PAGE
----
DES MOINES — The death of two state prison workers and funding for the state’s prison system were the focal point of heated partisan political debate Tuesday at the Iowa Capitol.
During competing press conferences outside the Capitol, Democrats and union leaders called for more state funding for the state’s prison system and accused Republicans of neglecting prison workers, while a Republican legislative leader highlighted his party’s proposed prison funding boost and accused Democrats of betraying law enforcement officials.
According to the state: Two workers at the state prison in Anamosa, officer Robert McFarland and nurse Lorena Schulte, were killed during an attack by an inmate on March 23. A third worker, Lorie Matthes, was taken hostage during the attack, and another inmate was seriously wounded while trying to assist the other victims.
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During the first press conference Tuesday, a top state union leader called for state lawmakers to increase funding so prisons can hire dozens if not hundreds more workers, boost funding for equipment upgrades and worker training programs in the prison system, allow public workers to collectively bargain for safety and health issues (those bargaining elements were removed by a new law passed by statehouse Republicans), and fund an independent investigation into the March 23 attack.
“Let me be clear: I believe grossly inadequate staffing inside the Department of Corrections led to the deaths of Robert and Lorena. There’s no ifs, ands or buts about it,” said Danny Homan, president of AFSCME Council 61, which represents roughly 20,000 public workers in Iowa. “There’s only one way we can fix this, and that’s to hire the appropriate number of staff that we need at Anamosa and at every correctional institution in this state.”
There are 23 vacant positions in Anamosa according to state officials, but Homan argued Tuesday that number is tenfold higher because the state stops counting positions after they are left unfilled for more than a year.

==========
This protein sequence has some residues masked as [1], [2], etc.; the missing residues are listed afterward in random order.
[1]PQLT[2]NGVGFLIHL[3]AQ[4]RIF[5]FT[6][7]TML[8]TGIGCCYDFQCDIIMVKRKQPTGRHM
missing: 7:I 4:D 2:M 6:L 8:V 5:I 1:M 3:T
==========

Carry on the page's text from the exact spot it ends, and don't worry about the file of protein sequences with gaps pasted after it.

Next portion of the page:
According to an AFSCME report using state data, despite having almost identical state prison populations in 2009 and 2019, there were 1,594 paid full-time correctional officers in 2009 and 1,371 --- 223 fewer --- in 2019.
Homan also called for the termination of former Anamosa warden Jeremy Larson --- who has been reassigned as interim warden at the Newton facility, a state corrections spokesperson confirmed Tuesday --- as well as Anamosa’s deputy warden and security director.
Homan accused the state corrections department of playing “whack-a-doodle” by moving the former Anamosa warden to Newton.
“Those three individuals have violated the sacred trust that every correctional officer has, and that’s having their buddy’s back. They didn’t have anybody’s back. It’s their fault this happened --- that and short staffing,” Homan said.
Iowa Rep. Todd Prichard, the leader of the minority House Democrats from Charles City, called the deaths in Anamosa “preventable” and “predictable” due to years of what he called underfunding the state prison system.
Moments later, Iowa Rep. Pat Grassley, the Republican House Speaker from New Hartford, held a press conference to respond to some of the criticisms leveled by Homan and Democrats.
Grassley highlighted House Republicans’ proposal to boost the state corrections budget by $20 million, which he said was in the works before the deadly attack in Anamosa, and criticized Democrats who voted against the proposal earlier Tuesday.
“Public safety: largest increase in over 10 years. Department of corrections: largest increase in 10 years. Fully funded the courts’ request,” Grassley said.
The proposal needs to also be approved by majority Republicans in the Iowa Senate --- who previously proposed a $4 million increase for the corrections budget --- and Gov. Kim Reynolds.
House Republicans’ proposed $20 million increase would cover delayed salary increases, budget committee chairman Rep. Gary Worthan, R-Storm Lake, said during Tuesday morning’s budget hearing.
“We’re trying to bump them back up, improve staff numbers and so on there,” Worthan said during the hearing. "This puts out there in big, bold letters that we support our law enforcement people, we support our justice people, we support those people who are guarding our institutions and taking care of our offenders. Call it the thin blue line or the thin brown line standing between us and anarchy."